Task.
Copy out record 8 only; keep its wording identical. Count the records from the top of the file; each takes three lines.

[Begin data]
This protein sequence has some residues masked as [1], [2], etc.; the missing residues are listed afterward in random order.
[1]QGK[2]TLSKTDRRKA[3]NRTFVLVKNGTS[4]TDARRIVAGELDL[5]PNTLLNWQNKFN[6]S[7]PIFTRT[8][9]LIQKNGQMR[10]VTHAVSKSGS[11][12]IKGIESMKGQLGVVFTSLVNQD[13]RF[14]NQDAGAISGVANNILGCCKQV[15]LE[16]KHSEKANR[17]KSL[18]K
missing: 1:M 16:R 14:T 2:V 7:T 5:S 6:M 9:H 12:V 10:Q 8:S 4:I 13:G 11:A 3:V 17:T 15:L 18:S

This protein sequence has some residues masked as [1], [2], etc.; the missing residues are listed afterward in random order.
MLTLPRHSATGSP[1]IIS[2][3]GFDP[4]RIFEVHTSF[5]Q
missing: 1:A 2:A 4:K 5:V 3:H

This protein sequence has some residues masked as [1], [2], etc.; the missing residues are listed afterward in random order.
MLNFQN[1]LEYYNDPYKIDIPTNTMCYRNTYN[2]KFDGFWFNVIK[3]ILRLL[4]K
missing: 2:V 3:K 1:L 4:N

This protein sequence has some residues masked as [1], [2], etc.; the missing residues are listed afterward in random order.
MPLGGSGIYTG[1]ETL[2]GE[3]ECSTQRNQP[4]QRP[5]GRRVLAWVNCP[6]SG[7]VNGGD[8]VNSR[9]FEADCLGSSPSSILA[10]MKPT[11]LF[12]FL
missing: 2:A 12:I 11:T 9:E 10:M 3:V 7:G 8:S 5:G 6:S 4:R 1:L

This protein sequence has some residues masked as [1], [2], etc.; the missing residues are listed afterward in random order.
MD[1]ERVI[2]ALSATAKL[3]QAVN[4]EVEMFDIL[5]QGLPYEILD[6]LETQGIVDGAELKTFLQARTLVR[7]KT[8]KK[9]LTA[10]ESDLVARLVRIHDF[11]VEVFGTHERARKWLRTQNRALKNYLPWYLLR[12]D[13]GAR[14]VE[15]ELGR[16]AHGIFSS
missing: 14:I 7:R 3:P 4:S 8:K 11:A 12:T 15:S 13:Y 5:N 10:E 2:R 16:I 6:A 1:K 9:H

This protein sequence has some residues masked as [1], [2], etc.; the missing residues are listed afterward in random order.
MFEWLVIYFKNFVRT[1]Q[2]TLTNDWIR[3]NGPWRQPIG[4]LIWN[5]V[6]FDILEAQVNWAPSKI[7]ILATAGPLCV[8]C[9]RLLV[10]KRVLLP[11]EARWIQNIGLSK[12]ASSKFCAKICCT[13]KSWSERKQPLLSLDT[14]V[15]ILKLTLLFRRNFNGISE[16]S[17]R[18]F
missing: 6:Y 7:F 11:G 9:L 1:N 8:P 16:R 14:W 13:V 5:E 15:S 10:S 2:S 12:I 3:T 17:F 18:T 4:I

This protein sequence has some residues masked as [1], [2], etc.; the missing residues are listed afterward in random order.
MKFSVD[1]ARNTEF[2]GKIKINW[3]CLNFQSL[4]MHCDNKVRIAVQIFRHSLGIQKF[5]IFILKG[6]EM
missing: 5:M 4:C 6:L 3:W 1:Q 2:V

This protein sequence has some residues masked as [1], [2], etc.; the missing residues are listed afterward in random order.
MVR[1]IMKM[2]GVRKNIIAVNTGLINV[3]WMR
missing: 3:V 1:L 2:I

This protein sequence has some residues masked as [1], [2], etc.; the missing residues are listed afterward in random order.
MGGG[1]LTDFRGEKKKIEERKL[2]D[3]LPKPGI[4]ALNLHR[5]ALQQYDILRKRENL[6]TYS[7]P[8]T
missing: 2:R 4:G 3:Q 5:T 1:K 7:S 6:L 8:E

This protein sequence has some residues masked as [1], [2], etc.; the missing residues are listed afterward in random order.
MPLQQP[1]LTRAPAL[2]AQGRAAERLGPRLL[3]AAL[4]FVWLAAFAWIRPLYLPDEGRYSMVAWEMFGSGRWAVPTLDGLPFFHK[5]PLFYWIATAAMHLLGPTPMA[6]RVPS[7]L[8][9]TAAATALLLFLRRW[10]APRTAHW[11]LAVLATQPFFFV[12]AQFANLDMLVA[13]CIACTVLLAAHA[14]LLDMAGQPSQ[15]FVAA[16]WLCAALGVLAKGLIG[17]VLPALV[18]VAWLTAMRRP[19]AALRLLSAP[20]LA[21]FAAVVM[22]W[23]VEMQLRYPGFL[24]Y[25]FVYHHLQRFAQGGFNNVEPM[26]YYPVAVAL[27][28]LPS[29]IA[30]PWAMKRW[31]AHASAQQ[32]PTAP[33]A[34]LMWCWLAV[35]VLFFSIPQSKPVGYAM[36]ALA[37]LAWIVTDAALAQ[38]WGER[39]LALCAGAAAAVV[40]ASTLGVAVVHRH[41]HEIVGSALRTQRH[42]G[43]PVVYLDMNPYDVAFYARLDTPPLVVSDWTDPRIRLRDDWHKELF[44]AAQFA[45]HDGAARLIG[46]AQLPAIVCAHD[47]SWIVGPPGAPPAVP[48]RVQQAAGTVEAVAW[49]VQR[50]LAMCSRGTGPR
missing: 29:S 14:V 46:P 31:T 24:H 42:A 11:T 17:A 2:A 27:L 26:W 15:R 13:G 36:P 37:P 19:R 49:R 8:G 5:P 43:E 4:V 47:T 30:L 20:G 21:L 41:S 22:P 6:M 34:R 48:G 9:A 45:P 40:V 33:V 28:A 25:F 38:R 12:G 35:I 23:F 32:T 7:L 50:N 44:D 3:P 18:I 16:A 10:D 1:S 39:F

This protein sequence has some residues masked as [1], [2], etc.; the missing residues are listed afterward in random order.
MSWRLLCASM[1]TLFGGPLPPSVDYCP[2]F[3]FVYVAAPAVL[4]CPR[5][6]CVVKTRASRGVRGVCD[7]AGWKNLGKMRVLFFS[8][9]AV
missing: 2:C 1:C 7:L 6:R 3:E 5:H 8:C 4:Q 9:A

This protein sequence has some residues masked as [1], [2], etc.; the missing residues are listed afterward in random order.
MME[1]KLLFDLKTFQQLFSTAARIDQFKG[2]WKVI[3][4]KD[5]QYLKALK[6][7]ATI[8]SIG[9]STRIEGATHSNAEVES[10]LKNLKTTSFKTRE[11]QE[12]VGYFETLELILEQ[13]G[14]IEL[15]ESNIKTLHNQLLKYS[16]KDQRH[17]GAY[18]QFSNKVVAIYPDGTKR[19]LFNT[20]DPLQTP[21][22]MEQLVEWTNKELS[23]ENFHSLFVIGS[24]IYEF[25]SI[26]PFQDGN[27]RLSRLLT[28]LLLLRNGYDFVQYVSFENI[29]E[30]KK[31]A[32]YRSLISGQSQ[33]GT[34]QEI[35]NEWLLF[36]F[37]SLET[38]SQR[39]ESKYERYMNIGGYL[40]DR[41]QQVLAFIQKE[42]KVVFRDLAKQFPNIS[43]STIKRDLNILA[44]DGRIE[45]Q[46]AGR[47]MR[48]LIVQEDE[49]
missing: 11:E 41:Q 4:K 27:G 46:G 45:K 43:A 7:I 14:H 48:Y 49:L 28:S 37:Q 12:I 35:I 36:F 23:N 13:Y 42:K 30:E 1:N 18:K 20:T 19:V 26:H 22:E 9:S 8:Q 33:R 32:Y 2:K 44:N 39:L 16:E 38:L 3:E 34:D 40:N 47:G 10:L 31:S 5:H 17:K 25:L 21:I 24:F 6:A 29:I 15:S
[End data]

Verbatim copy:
This protein sequence has some residues masked as [1], [2], etc.; the missing residues are listed afterward in random order.
MVR[1]IMKM[2]GVRKNIIAVNTGLINV[3]WMR
missing: 3:V 1:L 2:I